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Et Cetera …

Firms will take notice

Fairmont economic development director Linsey Preuss is a committed, competent and well-respected professional. She knows her stuff.

Such as the fact that consultants who look for new locations for businesses will look away from cities embroiled in political turmoil. Cities like Fairmont. Preuss gathered this insight straight from those consultants at a recent conference she attended.

“We need to be aware that this (local division) is affecting us,” Preuss says. “When a site selector or company is looking at us, they’re taking that into consideration.”

Amen to that.

Funds wasted elsewhere

Martin County commissioners this week reiterated a concern that seems to come up annually. They would like to see the state of Minnesota create a sustainable, perpetual funding mechanism to pay for roads and bridges. They made clear that Martin County is falling behind.

We have to agree with commissioners that this issue is of major concern. There are many places the state pushes money, but it’s often difficult to see the value when basic transportation safety is neglected. The state’s Human Services agency is wasteful. How many of its millions could be better spent here and elsewhere on our roads?

Options must be weighed

Speaking of roads, the city of Fairmont is considering a half-cent hike in the local sales tax to fund street improvements. The proposal would need legislative approval, then the OK from local voters, then final approval from the City Council.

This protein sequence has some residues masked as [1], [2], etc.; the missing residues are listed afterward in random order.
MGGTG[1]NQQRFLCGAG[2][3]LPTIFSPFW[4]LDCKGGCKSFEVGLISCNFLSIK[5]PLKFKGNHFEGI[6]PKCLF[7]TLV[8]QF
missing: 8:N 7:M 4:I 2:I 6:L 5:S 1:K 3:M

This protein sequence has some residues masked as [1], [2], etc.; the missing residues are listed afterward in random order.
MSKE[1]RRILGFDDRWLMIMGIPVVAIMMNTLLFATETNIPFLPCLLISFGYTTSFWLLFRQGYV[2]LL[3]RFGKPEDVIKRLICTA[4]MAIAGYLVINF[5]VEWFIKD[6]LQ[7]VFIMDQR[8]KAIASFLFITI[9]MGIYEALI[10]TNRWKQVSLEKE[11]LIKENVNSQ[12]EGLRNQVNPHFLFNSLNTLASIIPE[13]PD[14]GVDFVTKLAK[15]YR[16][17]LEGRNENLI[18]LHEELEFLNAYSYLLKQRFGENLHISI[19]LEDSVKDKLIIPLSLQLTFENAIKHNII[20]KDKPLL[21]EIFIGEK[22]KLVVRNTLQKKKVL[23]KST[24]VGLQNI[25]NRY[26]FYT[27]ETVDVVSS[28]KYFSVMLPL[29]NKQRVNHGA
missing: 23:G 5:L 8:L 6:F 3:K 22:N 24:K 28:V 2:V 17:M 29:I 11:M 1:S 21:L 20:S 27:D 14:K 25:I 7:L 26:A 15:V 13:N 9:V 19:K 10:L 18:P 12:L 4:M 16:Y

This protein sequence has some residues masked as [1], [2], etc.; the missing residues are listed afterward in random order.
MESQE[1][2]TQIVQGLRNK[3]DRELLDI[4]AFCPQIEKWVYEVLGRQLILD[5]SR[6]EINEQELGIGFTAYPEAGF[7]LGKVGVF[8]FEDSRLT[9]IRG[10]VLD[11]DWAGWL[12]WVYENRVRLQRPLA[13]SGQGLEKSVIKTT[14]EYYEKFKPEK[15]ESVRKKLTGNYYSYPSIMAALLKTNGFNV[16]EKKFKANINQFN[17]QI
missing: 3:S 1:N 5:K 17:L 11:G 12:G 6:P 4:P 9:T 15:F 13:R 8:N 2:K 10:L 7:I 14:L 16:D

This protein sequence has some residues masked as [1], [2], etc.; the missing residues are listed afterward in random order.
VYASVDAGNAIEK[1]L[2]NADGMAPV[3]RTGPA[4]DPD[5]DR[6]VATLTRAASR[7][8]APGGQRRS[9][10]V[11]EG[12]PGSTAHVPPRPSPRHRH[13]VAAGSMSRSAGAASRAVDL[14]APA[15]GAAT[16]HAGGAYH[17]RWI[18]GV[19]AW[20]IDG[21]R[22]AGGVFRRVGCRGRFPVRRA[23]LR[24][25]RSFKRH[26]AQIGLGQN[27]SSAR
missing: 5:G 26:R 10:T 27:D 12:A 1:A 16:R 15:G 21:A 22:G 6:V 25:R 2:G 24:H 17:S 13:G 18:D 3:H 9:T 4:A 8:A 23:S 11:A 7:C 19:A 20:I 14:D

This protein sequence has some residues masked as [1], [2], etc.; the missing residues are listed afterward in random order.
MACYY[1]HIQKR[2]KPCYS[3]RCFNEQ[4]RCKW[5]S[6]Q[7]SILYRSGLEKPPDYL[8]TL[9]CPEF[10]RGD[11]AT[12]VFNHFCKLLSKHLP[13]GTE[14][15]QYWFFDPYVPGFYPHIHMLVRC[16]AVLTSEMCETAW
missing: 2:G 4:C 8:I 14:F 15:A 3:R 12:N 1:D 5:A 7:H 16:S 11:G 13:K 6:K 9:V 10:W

We cannot say at this point if this concept is the best route to go. The city will have to outline to residents what can be gained, at what cost and in comparison to alternatives.

Fairmont certainly has streets that need work, and it is a common local frustration that this matter seems to be only slowly being addressed.

‘Process’ seems broken

The Minnesota Court of Appeals this week rejected vital permitting for a PolyMet copper-nickel mine in northeastern Minnesota. This is a blow to economic development in the state.

PolyMet’s project underwent years of review and met the standards of state regulatory agencies. Why does the state establish a permitting process if it doesn’t really have any meaning?

The project now heads back to the Department of Natural Resources, which had already moved it along. So the business can expect more costs and delays. Not a good “system.”

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